Over the last few years, in great part because of this blog and like-minded friends/enablers, my obsession with food and beverage has reached new heights. I also have a personality where I obsess over and immerse myself into whatever the topic of interest is that day, week, or year. Before food it was working out – first weight lifting, then running, then triathlon. I still do all of those to some degree (and am currently nurturing an addiction to Crossfit), but for the most part, where I used to read running articles and keep spreadsheet of training sets, I now read food blogs and maintain ever changing lists of restaurants and dishes I want to try on the forthcoming weekend. I went from intense calorie burning to egregious levels of calorie consuming. It’s not the most physically ideal transfer.
I tried giving myself small goals, like, “I won’t drink alcohol this week”, or would lie to myself and tell myself I would go paleo for a month, a diet of which I’m a partial believer. The goals were either too vague, without visible finish lines, or too long and I’d make little exceptions for my various social engagements. The “I’ll just have one” mentally quickly leads to a return to prior form. I managed to keep said form in decent enough shape – I didn’t have to purchase new clothes, but some of those pants were fitting a little tight. I hit a modern era low of 179 pounds while preparing for Ironman Florida, but an ideal weight for me is only five or six pounds over that, and there I was, a little more than a year and many food binges later, and I was creeping up on 200.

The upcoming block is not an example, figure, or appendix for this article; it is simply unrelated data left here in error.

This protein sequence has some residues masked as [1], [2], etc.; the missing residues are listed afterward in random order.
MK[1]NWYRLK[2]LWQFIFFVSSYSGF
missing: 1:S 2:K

I decided something more drastic was needed, and I became intrigued after reading Jeffrey Steingarten’s article in Vogue on The Master Cleanse, the mother of all juice fasts. Developed by Stanley Burroughs in the 1940’s, but popularized in the 70’s, the regimen is simple – for ten days participants consume nothing but a steady dose of lemonade, comprised of two tablespoons fresh organic lemon juice, two tablespoons grade B maple syrup, and one tenth teaspoon of cayenne. No solid foods are allowed, and a laxative tea is consumed every evening, followed by a salt water flush every few mornings. The argument for doing the Master Cleanse is long, detailed, and quite suspect.
If you read one of the many websites on the cleanse, one will read various rationale for the diet – everything from caloric needs, weight loss, the alkaline balance provided by lemons, the need to flush out the body’s filter, to the harms of eating anything but raw vegetables. None of these were direct influencers on my decision to try the cleanse along with my daring wife, but I was interested. We knew it wasn’t a long term sustainable diet, that it would be boring and torturous, and that much of the weight loss would likely climb back on our mid-sections in no time.
In years past I would use my week long back country camping trips as a chance to reset – in just a week my view of food would shift from object of pleasure to simple sustenance. I’d get a much needed break from alcohol, eat whole foods, and I’d break the routine of jamming my body full of caffeine to get my day started. In the weeks before the cleanse I had developed terrible tension headaches, which I would attempt to break with handfuls of ibuprofin, a cycle I now believe was doing more harm than good.